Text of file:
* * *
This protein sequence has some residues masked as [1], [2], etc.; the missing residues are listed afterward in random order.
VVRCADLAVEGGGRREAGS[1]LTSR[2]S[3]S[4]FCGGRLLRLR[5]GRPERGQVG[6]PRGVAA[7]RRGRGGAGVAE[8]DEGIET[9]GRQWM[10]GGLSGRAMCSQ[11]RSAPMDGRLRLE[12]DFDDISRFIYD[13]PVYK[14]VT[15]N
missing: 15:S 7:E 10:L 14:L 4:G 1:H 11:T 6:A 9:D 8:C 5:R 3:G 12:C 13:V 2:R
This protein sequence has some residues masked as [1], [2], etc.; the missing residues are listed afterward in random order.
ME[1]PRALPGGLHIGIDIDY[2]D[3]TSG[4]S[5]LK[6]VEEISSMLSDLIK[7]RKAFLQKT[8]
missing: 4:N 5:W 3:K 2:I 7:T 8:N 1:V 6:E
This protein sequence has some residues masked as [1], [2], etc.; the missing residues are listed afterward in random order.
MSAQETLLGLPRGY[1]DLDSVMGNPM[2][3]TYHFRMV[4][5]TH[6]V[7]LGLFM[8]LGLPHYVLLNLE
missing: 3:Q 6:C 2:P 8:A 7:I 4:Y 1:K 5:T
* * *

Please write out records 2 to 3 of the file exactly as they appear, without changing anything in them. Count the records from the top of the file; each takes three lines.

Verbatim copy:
This protein sequence has some residues masked as [1], [2], etc.; the missing residues are listed afterward in random order.
ME[1]PRALPGGLHIGIDIDY[2]D[3]TSG[4]S[5]LK[6]VEEISSMLSDLIK[7]RKAFLQKT[8]
missing: 4:N 5:W 3:K 2:I 7:T 8:N 1:V 6:E
This protein sequence has some residues masked as [1], [2], etc.; the missing residues are listed afterward in random order.
MSAQETLLGLPRGY[1]DLDSVMGNPM[2][3]TYHFRMV[4][5]TH[6]V[7]LGLFM[8]LGLPHYVLLNLE
missing: 3:Q 6:C 2:P 8:A 7:I 4:Y 1:K 5:T